- IBM Servers, Storage Offerings and Maintenance Services
- IBM Software Products and SW Subscription and Support
- IBM Passport Advantage (PPA)
- IT Professional Services (provided by IBM, remarketed by PEAK)
- IBM Cloud Offerings
Chris DeAcutis, on Mar 22, 2018 8:47:35 PM
Paul Watson, CTO, on Sep 7, 2017 8:28:00 AM
Today’s IT environments are becoming more complex and integrated to accommodate the technology trends that improve customer experience and increase your company’s bottom line. Trends like cloud, mobile, big data analytics, and business collaboration require hardware and software that come from the portfolios of different vendors.
As enterprises undergo digital transformation, they struggle to adapt their IT infrastructures. Today, customer interactions, business processes, and innovation are all driven by data analytics. Streams of valuable data pour into enterprise data centers, taxing their storage and performance capabilities. Traditionally, companies have provisioned more hardware to meet demands. This strategy has resulted in siloed architectures and server sprawl that complicate management and waste money and energy.
Paul Watson, CTO, on Aug 10, 2017 8:21:00 AM
Cloud computing has become the norm for most companies. According to the RightScale 2016 State of the Cloud Report, 82% of large companies have adopted a hybrid cloud strategy. Of the companies surveyed, a staggering 95% either run applications in the cloud or have begun using infrastructure as a service (IaaS). Today, companies that refuse to adopt the cloud are the outliers.
PEAK Resources, Inc. is a consulting and services-led systems integrator with over 25 years of experience based in Denver, Colorado.
Rates of cloud adoption are increasing rapidly. Tech media company IDG predicts that cloud migration rates will accelerate from the 5% to 7% seen in the past couple of years to 18% to 20% in 2017. CloudEndure’s 2017 Cloud Migration Survey Report found the top 3 drivers for cloud migration were cost savings, security, and high availability.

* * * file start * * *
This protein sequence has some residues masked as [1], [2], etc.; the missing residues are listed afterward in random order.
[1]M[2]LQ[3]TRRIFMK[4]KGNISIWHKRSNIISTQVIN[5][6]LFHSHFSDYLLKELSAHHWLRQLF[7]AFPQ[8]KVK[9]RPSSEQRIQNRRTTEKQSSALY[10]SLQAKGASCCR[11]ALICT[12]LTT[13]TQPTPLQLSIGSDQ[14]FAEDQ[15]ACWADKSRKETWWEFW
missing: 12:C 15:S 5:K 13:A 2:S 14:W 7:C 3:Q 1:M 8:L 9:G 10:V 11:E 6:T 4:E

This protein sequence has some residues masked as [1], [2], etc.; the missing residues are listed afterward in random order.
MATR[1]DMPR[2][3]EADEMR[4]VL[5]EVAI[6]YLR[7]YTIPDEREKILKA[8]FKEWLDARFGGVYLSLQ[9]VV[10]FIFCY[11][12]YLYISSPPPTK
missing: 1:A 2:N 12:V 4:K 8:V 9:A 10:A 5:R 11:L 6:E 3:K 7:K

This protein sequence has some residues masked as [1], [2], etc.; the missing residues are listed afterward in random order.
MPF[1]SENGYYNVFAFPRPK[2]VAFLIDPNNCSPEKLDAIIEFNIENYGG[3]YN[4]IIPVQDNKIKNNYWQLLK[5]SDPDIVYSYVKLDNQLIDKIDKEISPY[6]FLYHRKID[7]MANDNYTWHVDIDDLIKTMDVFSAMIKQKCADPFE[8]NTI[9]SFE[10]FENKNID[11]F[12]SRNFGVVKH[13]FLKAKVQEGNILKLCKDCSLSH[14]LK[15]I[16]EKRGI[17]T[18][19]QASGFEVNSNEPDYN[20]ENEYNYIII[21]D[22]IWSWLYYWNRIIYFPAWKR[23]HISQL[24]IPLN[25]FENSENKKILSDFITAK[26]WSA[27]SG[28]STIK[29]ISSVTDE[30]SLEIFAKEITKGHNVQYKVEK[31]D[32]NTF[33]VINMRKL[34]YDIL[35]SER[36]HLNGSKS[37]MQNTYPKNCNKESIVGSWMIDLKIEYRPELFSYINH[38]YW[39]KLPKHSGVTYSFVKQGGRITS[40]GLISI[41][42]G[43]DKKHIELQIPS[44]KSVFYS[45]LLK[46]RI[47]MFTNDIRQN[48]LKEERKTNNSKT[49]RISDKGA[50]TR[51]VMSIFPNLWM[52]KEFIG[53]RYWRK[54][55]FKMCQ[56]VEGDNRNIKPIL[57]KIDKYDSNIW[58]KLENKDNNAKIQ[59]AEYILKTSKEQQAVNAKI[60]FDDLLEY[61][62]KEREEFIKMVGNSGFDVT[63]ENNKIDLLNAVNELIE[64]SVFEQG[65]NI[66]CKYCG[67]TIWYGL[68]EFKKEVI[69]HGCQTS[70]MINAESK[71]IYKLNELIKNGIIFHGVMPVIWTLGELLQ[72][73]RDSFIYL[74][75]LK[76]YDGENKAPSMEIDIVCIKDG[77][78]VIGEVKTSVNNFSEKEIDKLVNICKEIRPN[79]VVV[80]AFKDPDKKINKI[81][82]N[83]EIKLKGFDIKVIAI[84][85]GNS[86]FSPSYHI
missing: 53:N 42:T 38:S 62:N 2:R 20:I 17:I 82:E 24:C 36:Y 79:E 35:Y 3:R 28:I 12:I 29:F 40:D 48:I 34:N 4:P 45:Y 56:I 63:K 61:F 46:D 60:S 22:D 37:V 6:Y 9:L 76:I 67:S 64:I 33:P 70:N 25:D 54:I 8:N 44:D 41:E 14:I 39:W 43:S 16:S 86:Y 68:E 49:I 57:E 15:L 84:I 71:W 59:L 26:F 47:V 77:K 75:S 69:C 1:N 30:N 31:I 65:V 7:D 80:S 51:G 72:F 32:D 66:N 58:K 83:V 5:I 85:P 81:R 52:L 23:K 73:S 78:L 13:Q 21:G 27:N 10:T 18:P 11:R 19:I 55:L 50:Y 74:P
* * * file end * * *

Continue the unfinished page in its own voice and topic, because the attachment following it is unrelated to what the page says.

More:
A couple of ground-breaking announcements from NetApp have been released thus far this spring and summer. These recent announcements have included details on the release of converged and hyperconverged systems that are built on the SolidFire flash technology, which NetApp acquired in early 2016. They also released ONTAP 9.2, which will be the focus of this article.
Chris DeAcutis, on Jun 1, 2017 2:16:37 PM
Peak Resources, a B:CIVIC founding member company, provides consulting and professional services for IT Systems integration, and a focus to “Compute Globally and Invest Locally.” Their volunteer and philanthropy efforts are focused in education, particularly in working with local DPS schools. They provide the PEAK Scholarship for Technology; school garden support at nearby Fairview Elementary, and financial literacy programs through Junior Achievement.
Paul Watson, CTO, on Mar 22, 2017 8:04:00 AM